After witnessing a particularly uninspired performance by a usually-pretty-good local band (who shall remain nameless), my friend Curtis turned to me and said “sounded like they were trying to phone it in long distance, but they forgot the number”. Such is the problem with Airport 5, the long-distance collaboration between Guided by Voices principal Bob Pollard and ex-GBV mainstay Tobin Sprout. The idea for the band is that Sprout composes music for the songs at his rural Michigan home, which he then mails to Pollard at GBV Central in Dayton, OH, who then overdubs vocals on top of Sprout’s instrumentals.
There are many problems with this sort of operation, and Airport 5 pretty much exhibits all of them. While, in his GBV days, Sprout was responsible for a few of the band’s most memorable cuts (revisit the masterful “A Good Flying Bird” or “Little Whirl” from Alien Lanes if you have your doubts), his solo work has been comparatively lackluster—relatively uninteresting, uninspired, generic indie pop. It seems that he needs the fire of a real rock and roll band to light a fire under his ass and motivate him to write great, memorable songs. The same applies to Pollard. While his relentless productivity is legendary to anyone with even the most basic knowledge of indie rock, what comes along with this is his seemingly complete inability to separate the wheat from the chaff in his work. When someone writes hundreds of songs a years, as Pollard reportedly does, there’s just no way that they’re all going to be worth hearing. Unfortunately, Pollard doesn’t seem to understand this, and feels the need to foist even the most dubious of his creations on his rabid fans, who slavishly collect every fart and whistle that the man produces.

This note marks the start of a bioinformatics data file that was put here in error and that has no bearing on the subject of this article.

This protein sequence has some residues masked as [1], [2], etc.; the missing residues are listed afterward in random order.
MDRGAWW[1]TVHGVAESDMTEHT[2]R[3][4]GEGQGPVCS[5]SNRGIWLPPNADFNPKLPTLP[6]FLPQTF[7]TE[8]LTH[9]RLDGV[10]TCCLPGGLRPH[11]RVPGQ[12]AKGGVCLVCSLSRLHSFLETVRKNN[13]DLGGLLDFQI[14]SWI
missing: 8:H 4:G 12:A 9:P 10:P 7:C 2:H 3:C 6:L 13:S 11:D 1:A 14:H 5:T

A collaboration between Sprout and Pollard could have potentially produced some great material—if either part had actually spent some time in its creation. Unfortunately, what we end up with here is some typically uninteresting instrumental stuff from Sprout, which, unsurprisingly, recalls the stuff he’s done on his solo records, with Pollard spouting his typical nonsensical non sequiturs on top it. While Pollard has always specialized in completely batty, stream of consciousness lyrics, the stuff presented on Life Starts Here is obviously tossed-off and sub-par, especially when compared with the increasingly more coherent, much more personal work showcased on the last GBV record, the fabulous Isolation Drills. For the most part, his vocal melodies are half-assed and unmemorable as well, and save the chiming “Yellow Wife No. 5”, there’s just nothing here that stands even the remotest chance of getting stuck in your head. To add insult to injury, Pollard’s vocals and Sprout’s instrumentation simply do not mesh. Even if you had no idea that this was a long-ddistance collaboration, you’dbe able to tell that something was amiss in the creation of this project. Pollard simply lays his nonsensical rants on top of Sprout’s instrumental beds, with a seeming complete disregard for the flow of the songs. The result is jarring and unpleasant, and simply not worth bothering with.
While this project may have been fun for Sprout and Pollard, it sure as hell isn’t for the listener. A suggestion: boys, Michigan and Ohio aren’t that far away from each other. Bob, spring for a fucking plane ticket and visit your old pal face to face, and actually write some songs together. Perhaps then the results will actually be worth listening to. As it stands, Life Starts Here most definitely is not.